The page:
Day 2 complete!
This morning I covered a lot of ground. By lunchtime I wanted all the students to have come up with a simple game design document showing the plan what would be in their game. First of all though, I wanted to give a wider view of some of the different styles of game that can be made with Unity, since we spent the majority of the time yesterday looking at things via the standard first-person controller prefab, and I really didn’t want to end up with ten first-person cube-firing physics shooters at the end of the week!
I demonstrated a range of different pre-made types of “player control” as alternatives to the first-person control we used yesterday. We had:
– A rotational third-person character with an over-the-shoulder camera view.
– A directionally-controlled character with a higher overhead style non-rotating camera view (rpg style).
– A physics-ball control similar to marble madness / super monkey ball.
– A generic flying “vehicle” which could be used for anything from a bird to a jet fighter
– A steerable car using wheelcolliders and suspension
I also ran through a list of the types of interactions and game-like activites that are particularly easy to achieve in Unity, such as
– Collecting items
– Physics challenges (building/toppling stacks, see-saws, swinging or hinged objects, etc)
– Numeric counters (ammo / health / targets or checkpoints hit)
– Trigger and Collider events
– Animation (eg, doors opening)
I also presented a short slideshow explaining a useful design “tool” described by Charmie on the funstormgame.com blog which is basically a simple diagram which helps you look at a game in terms of layers, with the game’s “core mechanic” at the centre, surrounded by secondary mechanics, then game progression, and finally the ‘story’. The article is a good read, and the slideshow I made was basically just a bulletpointed version of it.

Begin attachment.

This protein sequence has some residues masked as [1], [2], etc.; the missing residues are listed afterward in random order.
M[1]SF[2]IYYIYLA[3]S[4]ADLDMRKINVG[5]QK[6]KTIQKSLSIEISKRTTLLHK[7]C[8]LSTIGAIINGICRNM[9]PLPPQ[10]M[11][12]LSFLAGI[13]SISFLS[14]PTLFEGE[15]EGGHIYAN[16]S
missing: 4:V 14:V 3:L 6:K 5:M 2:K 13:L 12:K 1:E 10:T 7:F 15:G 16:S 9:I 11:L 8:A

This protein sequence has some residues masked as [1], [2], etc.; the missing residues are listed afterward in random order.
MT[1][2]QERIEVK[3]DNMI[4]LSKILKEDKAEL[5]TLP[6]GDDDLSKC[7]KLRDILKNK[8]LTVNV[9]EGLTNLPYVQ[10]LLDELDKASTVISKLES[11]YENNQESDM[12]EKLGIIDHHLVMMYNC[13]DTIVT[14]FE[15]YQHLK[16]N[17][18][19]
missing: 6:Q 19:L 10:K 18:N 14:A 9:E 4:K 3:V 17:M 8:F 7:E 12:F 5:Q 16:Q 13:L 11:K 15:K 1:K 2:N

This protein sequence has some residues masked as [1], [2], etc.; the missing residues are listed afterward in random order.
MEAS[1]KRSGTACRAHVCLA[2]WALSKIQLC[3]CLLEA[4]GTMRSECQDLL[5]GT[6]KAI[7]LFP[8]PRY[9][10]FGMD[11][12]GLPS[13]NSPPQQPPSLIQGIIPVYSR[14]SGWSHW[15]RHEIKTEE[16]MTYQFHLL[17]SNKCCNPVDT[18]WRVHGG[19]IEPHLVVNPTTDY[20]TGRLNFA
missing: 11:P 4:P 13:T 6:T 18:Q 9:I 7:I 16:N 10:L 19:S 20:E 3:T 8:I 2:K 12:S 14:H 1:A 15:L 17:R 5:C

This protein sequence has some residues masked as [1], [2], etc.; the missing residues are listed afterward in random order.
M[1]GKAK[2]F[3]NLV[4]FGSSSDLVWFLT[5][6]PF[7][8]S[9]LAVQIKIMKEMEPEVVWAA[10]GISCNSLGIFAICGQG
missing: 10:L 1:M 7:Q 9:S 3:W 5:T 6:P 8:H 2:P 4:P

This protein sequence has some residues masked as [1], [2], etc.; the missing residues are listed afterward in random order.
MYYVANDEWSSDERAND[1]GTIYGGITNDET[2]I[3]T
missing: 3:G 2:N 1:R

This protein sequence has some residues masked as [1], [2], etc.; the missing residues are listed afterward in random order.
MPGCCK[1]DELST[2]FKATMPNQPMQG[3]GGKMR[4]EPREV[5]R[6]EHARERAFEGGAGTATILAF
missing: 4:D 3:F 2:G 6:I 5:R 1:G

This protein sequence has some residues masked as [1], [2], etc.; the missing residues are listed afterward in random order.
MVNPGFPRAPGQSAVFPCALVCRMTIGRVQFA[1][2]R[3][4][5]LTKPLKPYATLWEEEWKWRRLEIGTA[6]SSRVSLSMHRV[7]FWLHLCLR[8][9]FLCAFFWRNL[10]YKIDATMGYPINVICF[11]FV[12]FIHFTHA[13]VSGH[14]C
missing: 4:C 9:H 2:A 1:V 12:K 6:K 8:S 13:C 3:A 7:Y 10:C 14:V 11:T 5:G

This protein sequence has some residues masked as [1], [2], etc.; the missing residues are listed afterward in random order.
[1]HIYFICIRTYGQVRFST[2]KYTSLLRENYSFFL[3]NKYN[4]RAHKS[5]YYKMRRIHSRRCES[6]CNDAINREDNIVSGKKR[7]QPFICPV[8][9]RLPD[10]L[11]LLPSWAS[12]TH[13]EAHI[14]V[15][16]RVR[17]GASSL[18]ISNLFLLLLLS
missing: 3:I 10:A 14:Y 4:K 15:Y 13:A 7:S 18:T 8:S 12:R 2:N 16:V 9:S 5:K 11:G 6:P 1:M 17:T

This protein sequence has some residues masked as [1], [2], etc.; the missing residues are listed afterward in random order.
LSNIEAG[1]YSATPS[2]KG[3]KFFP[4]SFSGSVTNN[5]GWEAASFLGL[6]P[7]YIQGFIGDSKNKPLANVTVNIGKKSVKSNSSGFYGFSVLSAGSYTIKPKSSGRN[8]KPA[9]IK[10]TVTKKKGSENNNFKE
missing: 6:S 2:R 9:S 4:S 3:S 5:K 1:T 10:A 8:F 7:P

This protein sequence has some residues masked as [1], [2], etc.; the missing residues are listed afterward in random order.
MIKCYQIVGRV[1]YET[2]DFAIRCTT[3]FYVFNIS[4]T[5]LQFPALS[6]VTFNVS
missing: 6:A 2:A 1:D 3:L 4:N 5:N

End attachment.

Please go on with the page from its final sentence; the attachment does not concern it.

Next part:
Armed with this inspiration, the students were able to come up with lots of ideas – a few of which were possibly on the ambitious side given that we now have 3.5 days remaining, so I had to help them by suggesting simpler compromises – and by lunchtime each student had their own mini game design doc, complete with a “core mechanic” diagram describing their game.
In the afternoon, everyone dove headlong into making their games, and while going round the room solving individual problems, I also tackled lots of common game features on the projector for everyone to see, such as how to make a title screen, level progression, time limits, more complex trigger mechanisms, 2d camera work, the terrain engine, GUI text and 3D Text.
By the end of the day I was seeing the beginnings of lots of interesting games: